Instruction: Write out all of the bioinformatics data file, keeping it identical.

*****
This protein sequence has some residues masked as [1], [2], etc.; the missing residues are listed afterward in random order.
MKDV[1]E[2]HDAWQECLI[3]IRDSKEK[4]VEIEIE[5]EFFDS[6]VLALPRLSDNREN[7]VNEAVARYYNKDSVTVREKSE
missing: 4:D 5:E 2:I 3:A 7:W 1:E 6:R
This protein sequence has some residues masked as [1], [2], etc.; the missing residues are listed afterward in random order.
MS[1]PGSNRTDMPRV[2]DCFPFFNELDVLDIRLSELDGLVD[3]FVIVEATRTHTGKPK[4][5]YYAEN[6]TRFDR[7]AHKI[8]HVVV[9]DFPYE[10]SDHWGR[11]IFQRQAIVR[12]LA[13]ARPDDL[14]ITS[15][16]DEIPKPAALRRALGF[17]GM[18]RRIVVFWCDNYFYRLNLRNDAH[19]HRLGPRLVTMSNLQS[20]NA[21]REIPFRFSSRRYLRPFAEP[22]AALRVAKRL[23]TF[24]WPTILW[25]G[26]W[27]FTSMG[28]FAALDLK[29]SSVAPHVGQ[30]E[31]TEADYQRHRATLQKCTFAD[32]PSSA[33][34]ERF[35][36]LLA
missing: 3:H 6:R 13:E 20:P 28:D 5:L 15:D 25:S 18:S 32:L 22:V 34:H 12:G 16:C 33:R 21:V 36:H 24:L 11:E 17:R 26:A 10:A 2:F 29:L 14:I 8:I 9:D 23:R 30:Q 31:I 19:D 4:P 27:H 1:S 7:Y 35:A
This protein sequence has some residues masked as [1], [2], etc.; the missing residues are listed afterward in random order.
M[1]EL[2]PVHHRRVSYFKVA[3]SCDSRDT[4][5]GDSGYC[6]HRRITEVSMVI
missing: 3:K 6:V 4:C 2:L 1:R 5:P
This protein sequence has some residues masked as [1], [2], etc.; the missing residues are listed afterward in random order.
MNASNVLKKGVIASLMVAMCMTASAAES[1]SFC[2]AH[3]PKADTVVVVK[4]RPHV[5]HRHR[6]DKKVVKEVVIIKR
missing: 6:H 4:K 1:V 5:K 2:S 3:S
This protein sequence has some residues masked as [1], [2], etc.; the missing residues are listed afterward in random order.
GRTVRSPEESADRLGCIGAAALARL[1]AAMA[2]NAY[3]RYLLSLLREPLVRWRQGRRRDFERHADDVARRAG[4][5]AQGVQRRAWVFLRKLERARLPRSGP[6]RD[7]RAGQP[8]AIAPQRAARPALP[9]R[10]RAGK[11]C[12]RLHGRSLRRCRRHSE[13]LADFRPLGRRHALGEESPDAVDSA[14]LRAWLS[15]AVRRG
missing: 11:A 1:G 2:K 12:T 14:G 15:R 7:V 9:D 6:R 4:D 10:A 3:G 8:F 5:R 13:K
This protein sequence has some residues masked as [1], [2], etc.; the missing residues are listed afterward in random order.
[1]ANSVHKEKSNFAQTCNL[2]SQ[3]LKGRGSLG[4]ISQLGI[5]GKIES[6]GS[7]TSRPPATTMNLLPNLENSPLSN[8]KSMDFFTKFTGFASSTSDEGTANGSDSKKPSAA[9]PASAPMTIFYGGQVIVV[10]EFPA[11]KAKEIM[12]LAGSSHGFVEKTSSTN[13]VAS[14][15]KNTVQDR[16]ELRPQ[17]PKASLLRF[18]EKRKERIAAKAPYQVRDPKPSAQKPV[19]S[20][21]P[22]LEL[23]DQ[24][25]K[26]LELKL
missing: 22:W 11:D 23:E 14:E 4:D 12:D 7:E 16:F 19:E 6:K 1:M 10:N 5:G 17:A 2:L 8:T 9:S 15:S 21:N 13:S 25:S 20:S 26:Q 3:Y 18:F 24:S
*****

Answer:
This protein sequence has some residues masked as [1], [2], etc.; the missing residues are listed afterward in random order.
MKDV[1]E[2]HDAWQECLI[3]IRDSKEK[4]VEIEIE[5]EFFDS[6]VLALPRLSDNREN[7]VNEAVARYYNKDSVTVREKSE
missing: 4:D 5:E 2:I 3:A 7:W 1:E 6:R
This protein sequence has some residues masked as [1], [2], etc.; the missing residues are listed afterward in random order.
MS[1]PGSNRTDMPRV[2]DCFPFFNELDVLDIRLSELDGLVD[3]FVIVEATRTHTGKPK[4][5]YYAEN[6]TRFDR[7]AHKI[8]HVVV[9]DFPYE[10]SDHWGR[11]IFQRQAIVR[12]LA[13]ARPDDL[14]ITS[15][16]DEIPKPAALRRALGF[17]GM[18]RRIVVFWCDNYFYRLNLRNDAH[19]HRLGPRLVTMSNLQS[20]NA[21]REIPFRFSSRRYLRPFAEP[22]AALRVAKRL[23]TF[24]WPTILW[25]G[26]W[27]FTSMG[28]FAALDLK[29]SSVAPHVGQ[30]E[31]TEADYQRHRATLQKCTFAD[32]PSSA[33][34]ERF[35][36]LLA
missing: 3:H 6:R 13:E 20:P 28:D 5:L 15:D 25:S 18:S 32:L 22:V 34:H 12:G 16:C 33:R 21:V 36:H 24:L 11:E 17:R 26:A 10:A 2:F 29:L 14:I 8:I 9:D 23:R 30:Q 31:I 19:D 4:P 27:H 1:S 7:Y 35:A
This protein sequence has some residues masked as [1], [2], etc.; the missing residues are listed afterward in random order.
M[1]EL[2]PVHHRRVSYFKVA[3]SCDSRDT[4][5]GDSGYC[6]HRRITEVSMVI
missing: 3:K 6:V 4:C 2:L 1:R 5:P
This protein sequence has some residues masked as [1], [2], etc.; the missing residues are listed afterward in random order.
MNASNVLKKGVIASLMVAMCMTASAAES[1]SFC[2]AH[3]PKADTVVVVK[4]RPHV[5]HRHR[6]DKKVVKEVVIIKR
missing: 6:H 4:K 1:V 5:K 2:S 3:S
This protein sequence has some residues masked as [1], [2], etc.; the missing residues are listed afterward in random order.
GRTVRSPEESADRLGCIGAAALARL[1]AAMA[2]NAY[3]RYLLSLLREPLVRWRQGRRRDFERHADDVARRAG[4][5]AQGVQRRAWVFLRKLERARLPRSGP[6]RD[7]RAGQP[8]AIAPQRAARPALP[9]R[10]RAGK[11]C[12]RLHGRSLRRCRRHSE[13]LADFRPLGRRHALGEESPDAVDSA[14]LRAWLS[15]AVRRG
missing: 11:A 1:G 2:K 12:T 14:G 15:R 7:V 9:D 6:R 4:D 10:A 3:G 8:F 5:R 13:K
This protein sequence has some residues masked as [1], [2], etc.; the missing residues are listed afterward in random order.
[1]ANSVHKEKSNFAQTCNL[2]SQ[3]LKGRGSLG[4]ISQLGI[5]GKIES[6]GS[7]TSRPPATTMNLLPNLENSPLSN[8]KSMDFFTKFTGFASSTSDEGTANGSDSKKPSAA[9]PASAPMTIFYGGQVIVV[10]EFPA[11]KAKEIM[12]LAGSSHGFVEKTSSTN[13]VAS[14][15]KNTVQDR[16]ELRPQ[17]PKASLLRF[18]EKRKERIAAKAPYQVRDPKPSAQKPV[19]S[20][21]P[22]LEL[23]DQ[24][25]K[26]LELKL
missing: 22:W 11:D 23:E 14:E 4:D 12:D 7:E 16:F 19:E 6:K 1:M 10:N 5:G 17:A 2:L 8:T 9:S 15:S 21:N 13:S 25:S 20:S 26:Q 3:Y 18:F 24:S